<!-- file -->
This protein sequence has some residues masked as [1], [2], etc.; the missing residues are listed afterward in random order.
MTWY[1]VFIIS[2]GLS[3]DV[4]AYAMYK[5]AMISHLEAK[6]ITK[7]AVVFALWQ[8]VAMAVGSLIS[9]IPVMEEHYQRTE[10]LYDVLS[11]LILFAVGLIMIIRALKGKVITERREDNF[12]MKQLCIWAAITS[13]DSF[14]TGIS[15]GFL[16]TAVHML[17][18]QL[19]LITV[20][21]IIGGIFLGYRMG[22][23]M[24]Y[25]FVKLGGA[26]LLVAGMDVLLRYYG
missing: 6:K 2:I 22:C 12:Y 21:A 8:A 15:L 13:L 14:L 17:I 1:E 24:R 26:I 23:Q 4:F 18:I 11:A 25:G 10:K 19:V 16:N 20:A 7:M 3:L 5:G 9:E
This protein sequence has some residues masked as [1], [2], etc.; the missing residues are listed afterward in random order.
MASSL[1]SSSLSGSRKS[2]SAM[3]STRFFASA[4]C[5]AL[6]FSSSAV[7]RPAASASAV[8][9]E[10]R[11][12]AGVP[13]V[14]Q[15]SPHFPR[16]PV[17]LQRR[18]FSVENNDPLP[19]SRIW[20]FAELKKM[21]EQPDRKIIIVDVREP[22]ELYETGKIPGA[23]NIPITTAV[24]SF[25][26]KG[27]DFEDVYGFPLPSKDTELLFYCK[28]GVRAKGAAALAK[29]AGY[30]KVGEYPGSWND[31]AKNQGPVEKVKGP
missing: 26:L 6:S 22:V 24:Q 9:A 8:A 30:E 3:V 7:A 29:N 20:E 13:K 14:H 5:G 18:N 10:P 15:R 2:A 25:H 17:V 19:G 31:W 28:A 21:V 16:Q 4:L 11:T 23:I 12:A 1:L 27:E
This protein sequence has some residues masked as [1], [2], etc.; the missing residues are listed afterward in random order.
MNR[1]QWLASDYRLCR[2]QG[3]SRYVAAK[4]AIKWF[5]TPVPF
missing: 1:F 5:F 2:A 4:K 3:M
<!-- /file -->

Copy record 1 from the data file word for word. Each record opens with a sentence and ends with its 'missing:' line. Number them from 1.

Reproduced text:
This protein sequence has some residues masked as [1], [2], etc.; the missing residues are listed afterward in random order.
MTWY[1]VFIIS[2]GLS[3]DV[4]AYAMYK[5]AMISHLEAK[6]ITK[7]AVVFALWQ[8]VAMAVGSLIS[9]IPVMEEHYQRTE[10]LYDVLS[11]LILFAVGLIMIIRALKGKVITERREDNF[12]MKQLCIWAAITS[13]DSF[14]TGIS[15]GFL[16]TAVHML[17][18]QL[19]LITV[20][21]IIGGIFLGYRMG[22][23]M[24]Y[25]FVKLGGA[26]LLVAGMDVLLRYYG
missing: 6:K 2:I 22:C 12:Y 21:A 8:A 15:L 13:L 14:L 17:I 1:E 24:R 26:I 23:Q 4:F 18:I 11:A 25:G 10:K 19:V 16:N 20:A 7:M 3:L 5:G 9:E